Moe: They would do raffles and I had just started skateboarding. I was so new. I was a complete stranger at this meet up and they gave everybody a raffle ticket. I ended up winning a raffle and people were cheering for me and it was just such a great feeling. I felt like a part of the community. I was like, wait, this is fun. And I won a skateboard, which is funny because I was just going through a breakup and it was painted and it said, "Forget about the boys." I was like, how did you guys know that this is what I needed to hear right now? So it was just this perfect serendipitous moment where I'm like, I'm in the right place at the right time with the right people.

Moe and Jerrod feeling the love.

Chandler: How do you think skateboard brands could be more inclusive?

Moe: It's funny because I feel so included now and I feel like people are starting to feel more included these days. So I feel like we're on a really great path. The culture when I was growing up in the Bay Area and specifically San Francisco, it was a boys club. Even the girls that were in, they were one of the boys. So as a woman seeing another woman, oh, maybe we could be friends. No. They are in the boy click. I can't be in the boy click. They're very territorial, so it was extremely hard. Now I feel like the industry is starting to include people more. We definitely need some more girls on more teams though. It's still a boys club.

Chandler: There are queer skaters popping up all over the scene now. What are some names that are your favorites to watch right now?

Moe: Chandler Burton, Kien Caples, Jerrod La Rue, Marbie Miller, Kat Sy. Kat is so fun to watch!

Chandler: I get so stoked on Kat's parts.

Moe: Kat makes me so happy. I love seeing that style of skateboarding. It's funny and it's silly. It's wacky. It's like…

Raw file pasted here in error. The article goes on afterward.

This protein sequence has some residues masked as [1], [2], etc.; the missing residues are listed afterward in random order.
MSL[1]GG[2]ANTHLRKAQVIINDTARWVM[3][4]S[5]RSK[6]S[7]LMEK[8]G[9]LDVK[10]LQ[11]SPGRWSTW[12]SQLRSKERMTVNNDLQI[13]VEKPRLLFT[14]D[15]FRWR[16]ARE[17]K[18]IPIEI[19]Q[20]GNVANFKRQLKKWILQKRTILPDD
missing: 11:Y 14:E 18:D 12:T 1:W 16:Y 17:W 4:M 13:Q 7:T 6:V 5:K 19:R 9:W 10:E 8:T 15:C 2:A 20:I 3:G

Chandler: It's camp.

Moe: It's camp! Also, Kien came in and adopted me and taught me everything I know, so have a lot to be thankful for there.

Chandler: What does your life outside of board skateboarding look like?

Moe: My life outside of skateboarding… it's here, it's there, it's everywhere. I have a million different jobs. I am a post-production assistant for Will Smith's production company. I do social media for alternative music festivals. I am starting a grip tape company, Pocha Grip. I just do whatever I like. I like making skits. I like writing. I like working in comedy. I like being the belle of the ball. I also DJ! I have a residency at Zebulon. I do pop music. I've been doing it since 2014.

Kickflips are easy... The switch flip comes next.

Chandler: Do you produce music?

Moe: That's the one thing where I know that if I got into that, I'd probably kill it, but I haven't gotten there yet.

Chandler: What is your favorite thing about skateboarding as a whole?

Moe: My favorite thing about skateboarding is having fun with your friends, obviously, obviously, obviously. It is so fun to go out and learn new tricks, hype each other up, get outside, be in the moment and be present. I have a lot of chatter in the brain going on constantly. I have a lot of things going on in my life where I'm just go, go, go, go, go. I have so many different jobs. I have so many friendships and when you're skateboarding, you're not thinking about any of that. Not that my life is bad or anything, but you're just in the moment and it feels good to just be with your friends, be there. Those are the moments that I look back on and I'm like, that was fun. When we went to New York, when we went to the abandoned water park, I'm so lucky that I get to look back on that and have those memories.

Chandler: Oh, my God. I'm going to cry!

Moe: I know!